Handles

According to one 2017 article, smaller kettlebells with rounded handles may be better for people with smaller builds.

Anyone doing exercises that involve holding a kettlebell with two hands — such as the swing, deadlift, or press — might need a kettlebell with an extra wide handle.

Weight

Kettlebells come in a variety of weights, of up to 100 lb. Using equipment that is too heavy can lead to injury, while using equipment that is too light may lead to insufficient results.

Generally, a kettlebell should be of a weight that allows a person to do about 10–12 repetitions in a set.

However, some exercise programs involve lifting very heavy weights with fewer repetitions. Overall, the right weight depends on a person’s goals and routine.

Variations

Some kettlebells have adjustable weights. These often have small, stacking plates that a person can add or remove.

Although the up-front cost may be higher, opting for an adjustable kettlebell may prevent the need to buy heavier ones over time.

Other kettlebells are shaped or color coded by weight. These variations do not usually limit effectiveness.

Using equipment correctly reduces the risk of injuries, such as sprains or strains.

When using a kettlebell, make sure the feet are planted firmly, with the body’s weight on the heels. When lifting a kettlebell, make sure the back is straight, and lift with the legs.

Never lift a kettlebell directly over the head, as dropping the equipment can cause significant injury.

Below are some common exercises that involve kettlebells.

Squats

People can do a few different types of squat using kettlebells. For example, a goblet squat involves holding the base of the kettlebell with both hands at chest height.

To perform a goblet squat:

  1. Stand with the feet shoulder-width apart. Bend at the hips and knees while pushing the hips back.
  2. Try to keep the chest up, the back straight, and the elbows forward while lowering into the squat position.
  3. Keeping the weight on the heels, drive the hips forward and return to the standing position.
  4. Repeat this 10–12 times per set.

Deadlifts

This exercise can strengthen the legs, hips, buttocks, core, and back.

To perform a deadlift:

  1. Stand with the feet shoulder-width apart, holding the kettlebell with both hands in front of the body. Keep the arms straight.
  2. Bend at the knees to lower the kettlebell toward the ground, between the legs.
  3. Stop when the buttocks align with the knees, then return to standing.
  4. Repeat this 10–12 times per set.

Swing

This requires a person to maintain close control of the weight, which can increase the cardiovascular demands of the exercise.

To perform a swing exercise:

  1. Place the kettlebell on the ground, within arm’s reach.
  2. Squat, pick up the kettlebell, and swing it back between the legs.
  3. Once the kettlebell starts to swing forward, extend the hips and knees. With the arms extended, allow the kettlebell to rise to chest height.
  4. Lower the kettlebell and squat down again, allowing the weight to swing between the legs.
  5. Repeat this 10–12 times per set.

Press

A clean and press exercise focuses on the shoulders, arms, and upper back. “Clean” is another word for “swing.”

To perform it:

  1. Stand with the feet hip-width apart. Grip the kettlebell in one hand.
  2. Do a movement similar to the swing, but as the kettlebell is in front of the body, in a smooth motion, quickly pull it to the chest, drop the elbow toward the rib cage, and rest the kettlebell on the shoulder of the hand holding the kettlebell.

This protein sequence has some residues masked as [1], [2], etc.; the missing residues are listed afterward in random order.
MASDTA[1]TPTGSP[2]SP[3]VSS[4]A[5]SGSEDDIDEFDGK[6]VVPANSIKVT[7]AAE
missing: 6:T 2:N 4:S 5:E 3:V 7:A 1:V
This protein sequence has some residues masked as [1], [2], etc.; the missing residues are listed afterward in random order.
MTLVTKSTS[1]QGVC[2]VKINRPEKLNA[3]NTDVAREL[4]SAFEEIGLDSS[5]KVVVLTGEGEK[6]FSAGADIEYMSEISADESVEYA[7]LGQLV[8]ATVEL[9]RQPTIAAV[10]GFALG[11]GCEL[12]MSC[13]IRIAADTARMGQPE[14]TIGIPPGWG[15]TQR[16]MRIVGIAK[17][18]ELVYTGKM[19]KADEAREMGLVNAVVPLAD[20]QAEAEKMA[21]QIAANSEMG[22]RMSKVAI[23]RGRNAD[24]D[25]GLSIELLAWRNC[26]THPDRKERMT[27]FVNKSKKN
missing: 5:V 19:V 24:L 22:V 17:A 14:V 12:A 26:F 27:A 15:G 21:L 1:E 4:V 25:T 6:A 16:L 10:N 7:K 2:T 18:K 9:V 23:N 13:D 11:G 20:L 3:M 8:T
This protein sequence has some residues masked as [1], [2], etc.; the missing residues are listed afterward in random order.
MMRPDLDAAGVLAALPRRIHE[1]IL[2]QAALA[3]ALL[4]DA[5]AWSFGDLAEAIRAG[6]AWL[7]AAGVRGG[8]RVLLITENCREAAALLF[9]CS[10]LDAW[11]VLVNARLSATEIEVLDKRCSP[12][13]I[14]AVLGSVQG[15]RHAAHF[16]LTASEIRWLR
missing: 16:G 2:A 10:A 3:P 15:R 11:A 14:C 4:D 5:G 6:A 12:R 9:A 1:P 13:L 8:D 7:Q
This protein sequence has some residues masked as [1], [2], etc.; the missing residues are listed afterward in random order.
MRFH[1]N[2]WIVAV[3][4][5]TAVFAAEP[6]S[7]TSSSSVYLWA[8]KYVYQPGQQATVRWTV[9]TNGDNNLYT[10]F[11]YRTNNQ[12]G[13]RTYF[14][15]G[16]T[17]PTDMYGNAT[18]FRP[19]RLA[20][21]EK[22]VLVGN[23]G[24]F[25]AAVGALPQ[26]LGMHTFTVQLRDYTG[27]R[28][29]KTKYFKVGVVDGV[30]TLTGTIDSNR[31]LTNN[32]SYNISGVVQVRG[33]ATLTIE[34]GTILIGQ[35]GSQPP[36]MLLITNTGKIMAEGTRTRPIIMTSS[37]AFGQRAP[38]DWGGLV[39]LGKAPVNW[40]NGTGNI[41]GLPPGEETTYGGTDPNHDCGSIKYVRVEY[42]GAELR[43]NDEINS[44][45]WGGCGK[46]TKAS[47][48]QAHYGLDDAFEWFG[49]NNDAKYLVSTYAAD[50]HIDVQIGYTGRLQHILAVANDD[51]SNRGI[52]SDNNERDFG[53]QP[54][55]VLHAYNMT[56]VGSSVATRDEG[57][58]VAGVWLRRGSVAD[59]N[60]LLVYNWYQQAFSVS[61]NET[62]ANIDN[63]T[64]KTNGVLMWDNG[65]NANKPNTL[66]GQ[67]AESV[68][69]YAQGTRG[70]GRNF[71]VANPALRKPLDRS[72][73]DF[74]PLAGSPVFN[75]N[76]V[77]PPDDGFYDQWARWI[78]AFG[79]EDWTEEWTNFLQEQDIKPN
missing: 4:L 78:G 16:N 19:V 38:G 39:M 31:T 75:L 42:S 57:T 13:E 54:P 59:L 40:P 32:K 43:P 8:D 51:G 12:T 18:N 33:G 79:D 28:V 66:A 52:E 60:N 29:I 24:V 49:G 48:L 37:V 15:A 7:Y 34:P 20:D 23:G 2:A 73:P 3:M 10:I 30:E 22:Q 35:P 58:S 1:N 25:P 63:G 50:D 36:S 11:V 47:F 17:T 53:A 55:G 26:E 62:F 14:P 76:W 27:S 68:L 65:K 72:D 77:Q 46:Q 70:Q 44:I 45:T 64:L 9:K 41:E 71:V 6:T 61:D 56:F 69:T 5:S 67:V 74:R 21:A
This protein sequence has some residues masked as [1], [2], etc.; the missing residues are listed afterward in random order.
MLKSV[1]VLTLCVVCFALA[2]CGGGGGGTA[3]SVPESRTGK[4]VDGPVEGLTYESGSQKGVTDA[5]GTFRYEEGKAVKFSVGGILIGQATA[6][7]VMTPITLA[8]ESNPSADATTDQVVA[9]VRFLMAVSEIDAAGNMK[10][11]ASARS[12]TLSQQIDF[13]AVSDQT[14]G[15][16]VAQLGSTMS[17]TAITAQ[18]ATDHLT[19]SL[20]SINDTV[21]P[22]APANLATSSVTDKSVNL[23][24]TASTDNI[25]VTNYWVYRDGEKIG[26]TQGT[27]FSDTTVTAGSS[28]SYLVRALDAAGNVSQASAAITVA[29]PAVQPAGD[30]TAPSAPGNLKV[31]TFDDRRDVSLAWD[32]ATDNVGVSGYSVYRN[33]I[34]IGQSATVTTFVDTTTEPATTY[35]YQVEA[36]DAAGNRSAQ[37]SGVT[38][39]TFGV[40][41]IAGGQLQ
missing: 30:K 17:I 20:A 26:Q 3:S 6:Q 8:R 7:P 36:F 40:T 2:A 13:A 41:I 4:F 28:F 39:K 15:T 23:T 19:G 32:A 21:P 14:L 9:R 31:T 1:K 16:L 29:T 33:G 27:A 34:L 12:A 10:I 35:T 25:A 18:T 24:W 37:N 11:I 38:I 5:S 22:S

3. From this position, push the kettlebell up toward the ceiling while straightening the arm. Return the kettlebell to the shoulder, then let it drop down back into the swing position.
  4. Continue into the next rep or place the kettlebell on the ground and begin from a stationary position.
  5. Aim to repeat this for roughly 10–12 reps.

A slightly different version is the military press. This involves not doing the swing motion, but instead performing the shoulder press movement with a kettlebell in each hand.

Various types of equipment can help strengthen the muscles against resistance, including:

  • free weights
  • exercise machines
  • resistance bands

The choice may involve preferences, exercise type, cost, and available space for storage and use. A person may prefer kettlebells or free weights to exercise machines or circuit training.

Below are answers to some common questions about kettlebells.

Are kettlebells effective, and can I get a full body workout?

Kettlebells, like any type of fitness equipment, are effective if a person uses them correctly.

Kettlebells can enhance strength, improve cardio fitness, and improve endurance. People can use this equipment in a variety of exercises, such as squats, deadlifts, and presses.

Exercising regularly, such as three or four times a week, with weights may help a person see results sooner. However, a healthcare professional can provide individual guidance.

How heavy should my kettlebell be?

A person should choose a kettlebell weight that is comfortable for them to use.

If a person is just starting to use this equipment, they may wish to purchase a kettlebell that has a lower weight to reduce the risk of injury.

People who find lower weights are not giving them the workout they require may wish to increase the weight of their kettlebell.

Can I use kettlebells for cardio and weight training?

A 2019 article suggests that kettlebells can improve a person’s cardio fitness.

When a person exercises, their heart-rate increases, which leads to better cardiovascular health. Using kettlebells in exercises that increase heart-rate, such as deadlifts and swings, can supplement a person’s cardio training.

Kettlebells may provide an easy and versatile at-home training option, as people can use them to perform both cardio and strength exercises.

People should choose kettlebells that best fit their goals, space, and budget.

Also, people should always maintain good form when performing any exercise. This helps maximize results and prevent injury.